Uncle Buck (1989) starring John Candy, Jean Louisa Kelly, Gaby Hoffmann, Macaulay Culkin, Amy Madigan, Laurie Metcalf directed by John Hughes Movie Review

Uncle Buck (1989)   3/53/53/53/53/5

John Candy as Buck Russell in Uncle Buck (1989)

The Trials and Tribulations of the Candy Man

There is no question that John Hughes was the master of the 80's teen comedy delivering us favourites such as "Ferris Bueller's Day Off" and "Sixteen Candles", but even he was prone to making not so much a poor movie, more just an average one. Which is how I feel about "Uncle Buck" a movie which has John Hughes's trademarks stamped all over it from an angry teenager, cute kids, a coming of age style message and a great soundtrack. Except for some reason John Hughes's "Uncle Buck" doesn't quite gel with it at times coming across like a series of set pieces and hugely enjoyable gags.

When Cindy Russell's (Elaine Bromka) father suffers a heart attack she is left with no one to watch over her children whilst she heads off to look after her father. That is except for her brother-in-law Buck (John Candy - The Great Outdoors) a 40 year old slacker who she can't stand and who has commitment issues when it comes to his long suffering girlfriend Chanice (Amy Madigan - Field of Dreams). But with no choice Buck moves in whilst Cindy and her husband Bob head off to Indianapolis and so starts an adventure as Buck learns about looking after children, including the rebellious Tia (Jean Louisa Kelly - The Three Gifts) and her boyfriend Bug.

Jean Louisa Kelly as Tia in Uncle Buck (1989)

Part of the trouble with "Uncle Buck" is that once the movie goes though the set up, the angry daughter, the sick father, the commitment phobic slacker Buck and his long suffering girl friend Chanice it becomes predictable. It plays like a series of obvious scenes as Buck struggles to master looking after young children and has a struggle to break through the frosty reception he gets form Tia. Thrown in we also get the over zealous man eating neighbour, Bucks problems with Chanice as well as matters of the heart for his teenage niece. Everything is expected and there are very few shocks as it leads up to the main characters realisation of their own issues and flaws for an ending which delivers that coming of age style message.

It also doesn't help that at times that friendly humour which Hughes was a great exponent of seems to have gone missing for a more course approach. There are some very obvious moments of sexual innuendo but it is also the coarseness of the dialogue such as when Buck berates the Principal of the school which Maizy goes to. In some ways I can see what Hughes was trying to do and it feels like he is showing his anger for the way things are going in the world, but it feels a little harsh at times a bit of out character.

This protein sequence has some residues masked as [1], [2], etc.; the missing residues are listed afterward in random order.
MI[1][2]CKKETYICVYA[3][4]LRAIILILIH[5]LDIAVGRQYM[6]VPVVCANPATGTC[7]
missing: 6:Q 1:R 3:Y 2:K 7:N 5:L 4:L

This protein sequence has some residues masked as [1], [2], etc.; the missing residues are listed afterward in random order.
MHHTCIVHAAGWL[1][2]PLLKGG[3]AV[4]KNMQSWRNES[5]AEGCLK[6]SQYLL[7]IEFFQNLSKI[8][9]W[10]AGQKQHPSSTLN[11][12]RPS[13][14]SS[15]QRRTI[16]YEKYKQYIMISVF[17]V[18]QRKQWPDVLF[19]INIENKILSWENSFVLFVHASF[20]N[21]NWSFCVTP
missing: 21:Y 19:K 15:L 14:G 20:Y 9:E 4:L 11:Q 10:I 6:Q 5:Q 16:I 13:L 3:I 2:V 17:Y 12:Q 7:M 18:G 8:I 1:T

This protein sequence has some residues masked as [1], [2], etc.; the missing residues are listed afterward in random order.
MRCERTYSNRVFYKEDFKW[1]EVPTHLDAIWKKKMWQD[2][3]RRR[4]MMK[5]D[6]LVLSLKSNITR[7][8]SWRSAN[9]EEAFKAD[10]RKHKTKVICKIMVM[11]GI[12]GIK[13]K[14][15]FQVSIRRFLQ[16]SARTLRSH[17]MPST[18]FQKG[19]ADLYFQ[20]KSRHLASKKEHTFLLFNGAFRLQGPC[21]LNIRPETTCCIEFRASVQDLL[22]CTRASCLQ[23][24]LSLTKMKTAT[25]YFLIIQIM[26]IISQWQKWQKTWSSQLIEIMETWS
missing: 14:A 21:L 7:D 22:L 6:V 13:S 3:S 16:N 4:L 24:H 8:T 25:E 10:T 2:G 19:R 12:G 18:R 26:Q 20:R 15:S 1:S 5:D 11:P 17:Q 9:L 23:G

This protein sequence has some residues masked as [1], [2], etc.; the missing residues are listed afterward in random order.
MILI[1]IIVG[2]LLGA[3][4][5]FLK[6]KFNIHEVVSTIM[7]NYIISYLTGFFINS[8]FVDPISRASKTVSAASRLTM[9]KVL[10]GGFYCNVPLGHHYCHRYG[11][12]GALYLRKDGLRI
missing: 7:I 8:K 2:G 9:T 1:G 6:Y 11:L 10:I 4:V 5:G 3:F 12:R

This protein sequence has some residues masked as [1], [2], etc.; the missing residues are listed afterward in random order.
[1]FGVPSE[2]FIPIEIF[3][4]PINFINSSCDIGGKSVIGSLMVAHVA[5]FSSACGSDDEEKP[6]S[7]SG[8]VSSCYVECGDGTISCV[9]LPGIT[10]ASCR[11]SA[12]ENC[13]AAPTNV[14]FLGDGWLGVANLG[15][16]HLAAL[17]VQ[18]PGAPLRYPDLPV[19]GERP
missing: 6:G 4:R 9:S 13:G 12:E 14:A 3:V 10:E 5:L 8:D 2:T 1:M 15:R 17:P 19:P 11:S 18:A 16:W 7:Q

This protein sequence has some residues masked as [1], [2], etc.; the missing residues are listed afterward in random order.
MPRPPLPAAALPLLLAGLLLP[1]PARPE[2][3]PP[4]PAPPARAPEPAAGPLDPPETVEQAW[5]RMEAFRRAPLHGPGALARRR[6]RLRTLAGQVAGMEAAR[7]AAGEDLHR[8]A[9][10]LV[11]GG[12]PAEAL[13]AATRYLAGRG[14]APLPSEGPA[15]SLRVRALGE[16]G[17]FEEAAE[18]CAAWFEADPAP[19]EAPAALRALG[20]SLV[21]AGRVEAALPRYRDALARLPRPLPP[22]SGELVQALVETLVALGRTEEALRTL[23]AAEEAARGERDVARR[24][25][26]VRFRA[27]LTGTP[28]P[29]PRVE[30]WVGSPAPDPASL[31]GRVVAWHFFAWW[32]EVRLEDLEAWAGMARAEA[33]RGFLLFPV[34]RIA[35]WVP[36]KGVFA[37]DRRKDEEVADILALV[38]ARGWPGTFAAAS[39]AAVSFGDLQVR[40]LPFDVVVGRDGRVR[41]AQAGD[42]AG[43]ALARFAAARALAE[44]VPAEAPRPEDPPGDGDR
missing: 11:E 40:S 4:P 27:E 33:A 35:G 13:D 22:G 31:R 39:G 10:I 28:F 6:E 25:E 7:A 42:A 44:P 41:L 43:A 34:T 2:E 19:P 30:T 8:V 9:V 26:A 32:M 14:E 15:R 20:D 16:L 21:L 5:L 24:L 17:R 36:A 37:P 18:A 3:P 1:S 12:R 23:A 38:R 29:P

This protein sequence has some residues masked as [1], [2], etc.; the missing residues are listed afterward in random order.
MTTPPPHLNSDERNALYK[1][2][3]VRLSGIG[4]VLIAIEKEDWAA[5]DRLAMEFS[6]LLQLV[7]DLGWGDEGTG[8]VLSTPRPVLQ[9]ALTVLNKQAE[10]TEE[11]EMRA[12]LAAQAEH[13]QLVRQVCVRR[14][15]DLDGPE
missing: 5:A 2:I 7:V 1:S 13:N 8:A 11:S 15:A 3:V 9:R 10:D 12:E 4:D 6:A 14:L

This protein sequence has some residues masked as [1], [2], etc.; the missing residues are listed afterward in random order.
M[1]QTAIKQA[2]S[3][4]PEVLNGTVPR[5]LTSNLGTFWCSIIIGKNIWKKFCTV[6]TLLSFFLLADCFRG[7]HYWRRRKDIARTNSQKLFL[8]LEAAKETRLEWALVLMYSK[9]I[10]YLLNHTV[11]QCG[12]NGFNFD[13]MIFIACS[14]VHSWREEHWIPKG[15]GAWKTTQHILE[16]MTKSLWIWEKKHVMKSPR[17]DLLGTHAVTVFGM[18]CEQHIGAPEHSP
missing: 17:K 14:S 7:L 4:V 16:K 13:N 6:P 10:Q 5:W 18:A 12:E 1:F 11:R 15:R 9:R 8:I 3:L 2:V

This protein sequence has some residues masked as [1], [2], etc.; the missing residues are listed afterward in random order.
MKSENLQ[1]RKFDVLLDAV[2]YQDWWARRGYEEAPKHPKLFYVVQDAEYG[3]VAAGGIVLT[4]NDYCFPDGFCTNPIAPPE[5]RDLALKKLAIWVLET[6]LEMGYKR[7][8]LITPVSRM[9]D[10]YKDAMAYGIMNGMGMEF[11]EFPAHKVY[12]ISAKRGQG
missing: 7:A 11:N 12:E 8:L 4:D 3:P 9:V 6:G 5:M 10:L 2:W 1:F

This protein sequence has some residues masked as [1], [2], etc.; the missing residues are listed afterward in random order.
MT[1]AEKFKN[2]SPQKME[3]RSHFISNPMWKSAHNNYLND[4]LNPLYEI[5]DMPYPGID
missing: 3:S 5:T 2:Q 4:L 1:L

That's not too say all the humour suffers and there are some wonderfully visual gags from Buck having to use a small child's urinal, the gigantic pancake cooking and the slight horror moments such as the scene where Buck drills through a locked door. In fact the good humorous moments do outweigh those which feel harsh, but it is those harsh ones which unfortunately stick in your mind.

The good news though is that the casting of John Candy is perfect as Uncle Buck because he is instantly likable with his good heart despite being an utter slacker. But it is also his comedy timing which makes it work and the few scenes he shares with a young Macauley Culkin are brilliantly especially the initial meeting with the quick fire questions. Elsewhere Amy Madigan is funny as the long suffering Chanice and Gaby Hoffmann adds cuteness as Maizy. Sadly though the casting of Jean Louisa Kelly as troublesome teenager Tia doesn't quite work with her character feeling a little like a second rate combination of Jennifer Grey, Ally Sheedy and Molly Ringwald all rolled into one. It's not a bad character and Kelly does well to deliver the teen issues and rebelion it's just too similar too other notable Hughes creations.

What this all boils down to is that "Uncle Buck" is by no means a great John Hughes movie, but then even not being great John Hughes it is still average compared to other comedies. The casting of John Candy works well and a young Macauley Culkin is both cute and entertaining without being annoying. It's just a shame that at times it doesn't flow so well with scenes occasionally feeling like set piece gags and a coarseness to some of the dialogue which feels a little out of place.